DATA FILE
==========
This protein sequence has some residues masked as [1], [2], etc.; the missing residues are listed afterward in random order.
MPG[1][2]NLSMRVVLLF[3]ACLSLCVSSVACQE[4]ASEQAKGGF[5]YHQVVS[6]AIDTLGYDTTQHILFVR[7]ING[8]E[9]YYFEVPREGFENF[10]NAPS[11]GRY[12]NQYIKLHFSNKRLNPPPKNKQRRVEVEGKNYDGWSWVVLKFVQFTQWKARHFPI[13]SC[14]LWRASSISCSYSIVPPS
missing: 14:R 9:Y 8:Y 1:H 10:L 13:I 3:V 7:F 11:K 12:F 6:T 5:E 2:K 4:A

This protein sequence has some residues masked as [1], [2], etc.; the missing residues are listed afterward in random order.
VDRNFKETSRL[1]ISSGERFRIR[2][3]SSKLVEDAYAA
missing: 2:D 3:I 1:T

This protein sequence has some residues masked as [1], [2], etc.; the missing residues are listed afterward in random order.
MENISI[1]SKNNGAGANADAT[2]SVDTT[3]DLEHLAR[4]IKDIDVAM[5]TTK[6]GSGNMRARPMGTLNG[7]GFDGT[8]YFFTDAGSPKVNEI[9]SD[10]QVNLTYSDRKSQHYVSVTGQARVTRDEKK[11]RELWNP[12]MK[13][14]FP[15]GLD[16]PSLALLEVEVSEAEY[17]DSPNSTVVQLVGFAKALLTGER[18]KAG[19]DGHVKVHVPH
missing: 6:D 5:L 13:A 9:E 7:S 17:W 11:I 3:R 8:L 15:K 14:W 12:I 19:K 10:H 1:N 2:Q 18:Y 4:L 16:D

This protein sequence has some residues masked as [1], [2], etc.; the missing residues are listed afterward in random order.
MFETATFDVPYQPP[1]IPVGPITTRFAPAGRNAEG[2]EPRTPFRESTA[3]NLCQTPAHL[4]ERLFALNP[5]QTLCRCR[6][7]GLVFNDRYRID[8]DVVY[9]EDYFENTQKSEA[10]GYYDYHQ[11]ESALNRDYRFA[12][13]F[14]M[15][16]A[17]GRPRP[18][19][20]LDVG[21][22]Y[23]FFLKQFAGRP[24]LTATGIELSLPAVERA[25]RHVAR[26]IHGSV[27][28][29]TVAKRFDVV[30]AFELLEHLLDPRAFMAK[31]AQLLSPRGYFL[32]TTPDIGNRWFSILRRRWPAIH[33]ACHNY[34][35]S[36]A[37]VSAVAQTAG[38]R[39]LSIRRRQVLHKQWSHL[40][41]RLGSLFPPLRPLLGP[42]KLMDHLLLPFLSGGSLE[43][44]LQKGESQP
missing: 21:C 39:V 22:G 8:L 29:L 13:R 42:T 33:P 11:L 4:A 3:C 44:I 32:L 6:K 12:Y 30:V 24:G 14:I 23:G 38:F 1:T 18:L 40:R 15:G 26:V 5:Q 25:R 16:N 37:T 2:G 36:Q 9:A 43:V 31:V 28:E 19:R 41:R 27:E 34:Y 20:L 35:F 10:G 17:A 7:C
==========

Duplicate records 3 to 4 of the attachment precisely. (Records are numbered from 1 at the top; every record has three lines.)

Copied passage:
This protein sequence has some residues masked as [1], [2], etc.; the missing residues are listed afterward in random order.
MENISI[1]SKNNGAGANADAT[2]SVDTT[3]DLEHLAR[4]IKDIDVAM[5]TTK[6]GSGNMRARPMGTLNG[7]GFDGT[8]YFFTDAGSPKVNEI[9]SD[10]QVNLTYSDRKSQHYVSVTGQARVTRDEKK[11]RELWNP[12]MK[13][14]FP[15]GLD[16]PSLALLEVEVSEAEY[17]DSPNSTVVQLVGFAKALLTGER[18]KAG[19]DGHVKVHVPH
missing: 6:D 5:L 13:A 9:E 7:S 17:W 11:I 3:R 8:L 15:K 14:W 12:I 19:K 10:H 1:N 2:Q 18:Y 4:L 16:D

This protein sequence has some residues masked as [1], [2], etc.; the missing residues are listed afterward in random order.
MFETATFDVPYQPP[1]IPVGPITTRFAPAGRNAEG[2]EPRTPFRESTA[3]NLCQTPAHL[4]ERLFALNP[5]QTLCRCR[6][7]GLVFNDRYRID[8]DVVY[9]EDYFENTQKSEA[10]GYYDYHQ[11]ESALNRDYRFA[12][13]F[14]M[15][16]A[17]GRPRP[18][19][20]LDVG[21][22]Y[23]FFLKQFAGRP[24]LTATGIELSLPAVERA[25]RHVAR[26]IHGSV[27][28][29]TVAKRFDVV[30]AFELLEHLLDPRAFMAK[31]AQLLSPRGYFL[32]TTPDIGNRWFSILRRRWPAIH[33]ACHNY[34][35]S[36]A[37]VSAVAQTAG[38]R[39]LSIRRRQVLHKQWSHL[40][41]RLGSLFPPLRPLLGP[42]KLMDHLLLPFLSGGSLE[43][44]LQKGESQP
missing: 21:C 39:V 22:G 8:L 29:L 13:R 42:T 33:P 11:L 4:A 3:C 44:I 32:L 6:K 12:Y 30:V 24:G 14:I 23:G 38:F 1:T 18:L 40:R 15:G 26:V 5:Q 25:R 16:N 37:T 2:G 36:Q 9:A 43:V 31:V 28:E 19:R 41:R 27:E 34:Y 20:L 35:F 10:G 17:A 7:C